The book is diligently researched, and yet there are a couple of omissions which are a little irritating. For example, Pranzini, we are told, was convicted on two of the three murder counts. This makes no sense; which murder was he not guilty of? On what basis can he be not guilty of? Who was assumed to be guilty?

Omissions like this rankle somewhat, but otherwise the book is highly recommended ( )
  Opinionated | May 8, 2023 |
This exercise in micro-history uses the 1887 murder of Madame de Montille (a successful professional sex-worker), and several members of her household, as a point of entry into examining politics, the police, and the rise of professional journalism in the France of the day. Much of this story actually involves Enrico Pranzini (the "gigolo" of the title), a somewhat sketchy individual who was just suspicious enough that his conviction and execution was railroaded through the French court system on the basis of very thin evidence, with his main crime being an outsider (an Egyptian of Italian descent) who could simply blend into French urban society. The most useful part of this book is probably the examination of the journalist Georges Grison, who became a bulldog in the service of French right-wing politics, having used the crime "beat" as a launching point for his career. ( )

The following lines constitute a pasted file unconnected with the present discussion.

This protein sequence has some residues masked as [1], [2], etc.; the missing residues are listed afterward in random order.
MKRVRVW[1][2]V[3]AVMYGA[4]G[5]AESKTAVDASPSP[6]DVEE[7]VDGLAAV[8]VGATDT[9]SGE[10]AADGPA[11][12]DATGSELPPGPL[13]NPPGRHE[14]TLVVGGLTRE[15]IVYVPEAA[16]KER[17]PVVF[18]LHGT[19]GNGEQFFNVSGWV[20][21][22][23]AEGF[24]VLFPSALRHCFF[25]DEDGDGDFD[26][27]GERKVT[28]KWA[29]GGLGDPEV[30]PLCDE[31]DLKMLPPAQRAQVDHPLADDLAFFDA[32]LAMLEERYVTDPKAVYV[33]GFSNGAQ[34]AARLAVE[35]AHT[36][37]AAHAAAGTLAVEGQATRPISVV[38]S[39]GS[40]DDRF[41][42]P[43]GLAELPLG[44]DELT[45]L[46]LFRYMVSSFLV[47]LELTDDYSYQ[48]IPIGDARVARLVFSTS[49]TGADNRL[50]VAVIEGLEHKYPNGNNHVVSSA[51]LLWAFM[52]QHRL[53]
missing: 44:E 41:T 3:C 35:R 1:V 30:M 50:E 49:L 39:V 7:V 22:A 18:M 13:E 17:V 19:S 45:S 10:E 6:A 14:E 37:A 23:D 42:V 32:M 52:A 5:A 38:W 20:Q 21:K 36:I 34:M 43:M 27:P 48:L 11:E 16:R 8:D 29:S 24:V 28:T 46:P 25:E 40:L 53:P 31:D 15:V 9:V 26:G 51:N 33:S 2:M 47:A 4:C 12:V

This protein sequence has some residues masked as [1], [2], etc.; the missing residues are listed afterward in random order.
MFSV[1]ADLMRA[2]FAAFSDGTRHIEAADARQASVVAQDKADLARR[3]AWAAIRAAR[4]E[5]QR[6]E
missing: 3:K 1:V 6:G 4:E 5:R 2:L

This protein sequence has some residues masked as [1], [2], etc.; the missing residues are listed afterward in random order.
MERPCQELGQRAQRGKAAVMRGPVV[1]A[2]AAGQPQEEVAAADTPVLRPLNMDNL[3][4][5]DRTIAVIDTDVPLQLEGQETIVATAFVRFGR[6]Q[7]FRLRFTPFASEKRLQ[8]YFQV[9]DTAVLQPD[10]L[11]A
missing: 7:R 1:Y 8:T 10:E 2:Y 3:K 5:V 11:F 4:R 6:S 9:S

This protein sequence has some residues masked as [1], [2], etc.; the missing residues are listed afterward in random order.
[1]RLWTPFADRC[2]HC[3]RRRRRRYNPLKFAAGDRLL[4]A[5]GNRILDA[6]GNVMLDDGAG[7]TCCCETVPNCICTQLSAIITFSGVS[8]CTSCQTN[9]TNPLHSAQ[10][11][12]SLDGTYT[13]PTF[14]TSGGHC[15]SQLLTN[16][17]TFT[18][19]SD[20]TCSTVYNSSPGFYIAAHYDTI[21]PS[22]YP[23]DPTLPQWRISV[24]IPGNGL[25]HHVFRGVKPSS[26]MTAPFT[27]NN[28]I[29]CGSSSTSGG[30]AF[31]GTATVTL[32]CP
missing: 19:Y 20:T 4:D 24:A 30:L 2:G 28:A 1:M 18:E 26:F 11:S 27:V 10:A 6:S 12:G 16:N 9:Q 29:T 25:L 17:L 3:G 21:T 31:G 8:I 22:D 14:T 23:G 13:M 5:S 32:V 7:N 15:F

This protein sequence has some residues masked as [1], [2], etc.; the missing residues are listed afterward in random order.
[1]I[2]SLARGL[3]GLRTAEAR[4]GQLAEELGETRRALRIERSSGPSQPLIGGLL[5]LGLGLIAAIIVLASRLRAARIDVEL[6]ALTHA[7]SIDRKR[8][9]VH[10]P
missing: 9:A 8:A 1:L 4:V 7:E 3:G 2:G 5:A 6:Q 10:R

Shrike58 | Feb 23, 2023 |
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Englanninkielinen Wikipedia

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The intrigue began with a triple homicide in a luxury apartment building just steps from the Champs-Elyse?s, in March 1887. A high-class prostitute and two others, one of them a child, had been stabbed to death ?the latest in a string of unsolved murders targeting women of the Parisian demimonde. Newspapers eagerly reported the lurid details, and when the police arrested Enrico Pranzini, a charismatic and handsome Egyptian migrant, the story became an international sensation. As the case descended into scandal and papers fanned the flames of anti-immigrant politics, the investigation became thoroughly enmeshed with the crisis-driven political climate of the French Third Republic and the rise of xenophobic right-wing movements. Aaron Freundschuh's account of the "Pranzini Affair" recreates not just the intricacies of the investigation and the raucous courtroom trial, but also the jockeying for status among rival players ?reporters, police detectives, doctors, and magistrates ?who all stood to gain professional advantage and prestige. Freundschuh deftly weaves together the sensational details of the case with the social and political undercurrents of the time, arguing that the racially charged portrayal of Pranzini reflects a mounting anxiety about the colonial "Other" within France's own borders. Pranzini's case provides a window into a transformational decade for the history of immigration, nationalism, and empire in France.